Ipac_logo

Herschel
Space
Observatory

An
ESA
Mission
with
Participation
from
NASA

 

NASA
Herschel
Science
Center's
Portal
to
the
Cool
Universe

Science Data, Discoveries and People: Legacy of the Herschel Space Observatory

Nhsc2017-005_tn

News Release • September 21, 2017

The Herschel mission, a trailblazing space observatory that provided a unique view of our cosmos during its almost four years of operations, leaves a legacy of treasured data, thousands of scientific papers, as well as a new generation of astronomers who cut their professional teeth on this remarkable endeavour.

ESA's Herschel Space Observatory may have ceased its observations of the cosmos on 29 April 2013, but the intervening years have been a hive of activity as all teams involved in this great mission strove to provide the best calibrated data and new data products for the worldwide community of astronomers eager to explore new cosmic territory.

Launched in 2009, Herschel was the largest infrared telescope ever built and the first space observatory to scrutinise the sky at longer, sub-millimetre wavelengths.

In its relatively short lifetime, it has made important discoveries and vital contributions to almost every field in astronomy and planetary science. Although the Herschel mission has now reached retirement, the legacy of this remarkable mission carries on and it will remain a primary reference for astronomers for many years to come [1].

(Left) Launch of Herschel on 14 May 2009. Credit: ESA-CNES-Arianespace / Photo Optique Video CSG; (Top Right) End of Herschel spacecraft operations on 17 June 2013. Credit: ESA; (Bottom Right) Last command to Herschel. Credit: ESA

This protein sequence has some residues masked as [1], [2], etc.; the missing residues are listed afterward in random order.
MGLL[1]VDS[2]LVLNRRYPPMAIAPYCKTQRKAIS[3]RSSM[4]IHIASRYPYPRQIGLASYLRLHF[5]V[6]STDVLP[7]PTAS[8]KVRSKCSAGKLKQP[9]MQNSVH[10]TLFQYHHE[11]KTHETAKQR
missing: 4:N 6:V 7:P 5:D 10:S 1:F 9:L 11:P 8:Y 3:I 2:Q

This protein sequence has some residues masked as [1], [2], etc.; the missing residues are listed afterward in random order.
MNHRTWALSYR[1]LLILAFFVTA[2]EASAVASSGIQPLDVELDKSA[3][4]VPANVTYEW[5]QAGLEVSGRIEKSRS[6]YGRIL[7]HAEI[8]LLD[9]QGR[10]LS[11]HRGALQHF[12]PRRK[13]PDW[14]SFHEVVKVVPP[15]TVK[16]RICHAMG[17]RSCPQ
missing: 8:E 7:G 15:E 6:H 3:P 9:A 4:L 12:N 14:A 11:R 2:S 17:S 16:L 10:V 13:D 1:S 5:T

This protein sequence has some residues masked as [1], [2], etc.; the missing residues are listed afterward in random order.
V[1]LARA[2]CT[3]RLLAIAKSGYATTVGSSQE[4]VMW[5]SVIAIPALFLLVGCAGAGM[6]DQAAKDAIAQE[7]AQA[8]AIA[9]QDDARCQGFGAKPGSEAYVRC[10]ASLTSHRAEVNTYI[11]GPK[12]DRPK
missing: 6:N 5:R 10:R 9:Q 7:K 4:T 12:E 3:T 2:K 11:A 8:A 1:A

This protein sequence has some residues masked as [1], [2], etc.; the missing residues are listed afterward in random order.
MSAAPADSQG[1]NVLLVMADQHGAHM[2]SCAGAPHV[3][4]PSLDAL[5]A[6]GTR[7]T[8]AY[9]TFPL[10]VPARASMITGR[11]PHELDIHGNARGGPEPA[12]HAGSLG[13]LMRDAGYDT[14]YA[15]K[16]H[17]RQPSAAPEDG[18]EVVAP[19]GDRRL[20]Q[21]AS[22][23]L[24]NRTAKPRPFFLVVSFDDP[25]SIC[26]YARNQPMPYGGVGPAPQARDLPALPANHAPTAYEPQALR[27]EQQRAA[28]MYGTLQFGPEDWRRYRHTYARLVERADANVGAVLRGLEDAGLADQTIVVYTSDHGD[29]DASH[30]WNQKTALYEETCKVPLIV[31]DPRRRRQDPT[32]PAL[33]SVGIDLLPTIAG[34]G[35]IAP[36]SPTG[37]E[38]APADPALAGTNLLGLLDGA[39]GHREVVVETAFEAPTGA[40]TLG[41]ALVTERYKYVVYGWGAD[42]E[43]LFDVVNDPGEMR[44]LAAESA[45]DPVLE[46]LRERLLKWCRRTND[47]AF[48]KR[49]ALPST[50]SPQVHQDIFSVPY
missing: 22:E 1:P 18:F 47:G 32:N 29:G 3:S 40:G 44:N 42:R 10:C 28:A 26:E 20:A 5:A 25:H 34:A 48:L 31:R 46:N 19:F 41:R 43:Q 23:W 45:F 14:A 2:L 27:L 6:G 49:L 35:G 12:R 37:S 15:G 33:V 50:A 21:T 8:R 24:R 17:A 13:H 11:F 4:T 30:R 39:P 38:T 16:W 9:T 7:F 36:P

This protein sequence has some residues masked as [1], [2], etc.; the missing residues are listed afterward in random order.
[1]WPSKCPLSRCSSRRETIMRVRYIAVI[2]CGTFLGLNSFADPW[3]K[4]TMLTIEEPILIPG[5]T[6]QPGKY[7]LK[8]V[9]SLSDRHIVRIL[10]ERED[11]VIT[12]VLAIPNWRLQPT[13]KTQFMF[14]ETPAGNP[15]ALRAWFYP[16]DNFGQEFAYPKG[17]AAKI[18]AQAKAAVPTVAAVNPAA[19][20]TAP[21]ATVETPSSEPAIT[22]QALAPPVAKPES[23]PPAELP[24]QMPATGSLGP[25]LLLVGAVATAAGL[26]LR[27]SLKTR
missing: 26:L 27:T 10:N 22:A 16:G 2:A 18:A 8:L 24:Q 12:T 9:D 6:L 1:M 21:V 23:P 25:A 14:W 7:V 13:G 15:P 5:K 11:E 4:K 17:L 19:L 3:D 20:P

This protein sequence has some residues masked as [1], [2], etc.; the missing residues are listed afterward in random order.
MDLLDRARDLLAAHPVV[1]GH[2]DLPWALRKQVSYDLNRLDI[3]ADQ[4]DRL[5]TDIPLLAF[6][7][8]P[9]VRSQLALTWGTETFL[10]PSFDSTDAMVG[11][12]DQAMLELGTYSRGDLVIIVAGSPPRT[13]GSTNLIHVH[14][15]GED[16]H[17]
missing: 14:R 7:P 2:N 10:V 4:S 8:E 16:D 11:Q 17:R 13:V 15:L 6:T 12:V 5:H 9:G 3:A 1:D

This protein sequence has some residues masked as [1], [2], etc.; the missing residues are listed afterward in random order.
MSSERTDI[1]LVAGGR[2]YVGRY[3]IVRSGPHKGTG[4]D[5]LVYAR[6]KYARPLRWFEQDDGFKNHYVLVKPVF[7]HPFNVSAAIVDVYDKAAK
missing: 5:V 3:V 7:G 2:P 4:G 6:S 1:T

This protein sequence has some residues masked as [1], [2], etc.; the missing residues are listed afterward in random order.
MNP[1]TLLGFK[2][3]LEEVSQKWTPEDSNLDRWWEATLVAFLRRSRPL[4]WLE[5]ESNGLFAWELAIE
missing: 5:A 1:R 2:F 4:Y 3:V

Surveying the sky in far-infrared and sub-millimetre wavelengths, the observatory collected unprecedented data for approximately 26,000 hours. These are all publicly available from the Herschel Science Archive in the form of data products of various levels of processing and sophistication, from the raw observations to ‘science-ready’ data that have been homogeneously reduced and calibrated using standard processing pipelines; in addition, the archive also contains value-added, highly processed data products [2].

These data products – including images, spectra, and catalogues – pertain to a total of about 37,000 science observations and 6600 science calibration observations. Over 3500 unique users have accessed them since the archive was first made available to the worldwide scientific community in 2010.

Roughly two thirds of the science data have already been included at least once in the more than 2000 scientific papers published to date, which have been co-authored by approximately 4000 scientists from around the world [3].

(Left) Participants at the Herschel First Results Symposium, 4-7 May 2010; (Right) Astronomy & Astrophysics journal special issue. Herschel: the first science highlights. Credit: ESA

“Herschel can pride itself on being a very prolific observatory in ESA's space science programme, still averaging about 25 papers per month even more than four years after its final observations,” says Göran Pilbratt, Herschel Project Scientist at ESA. 

“In fact, Herschel has become so established in astronomy that often papers only mention using 'far-infrared data', as it's obvious they are from Herschel, and astronomers now often require, when selecting samples of sources or fields in the sky for future studies, that these have already been observed with Herschel.”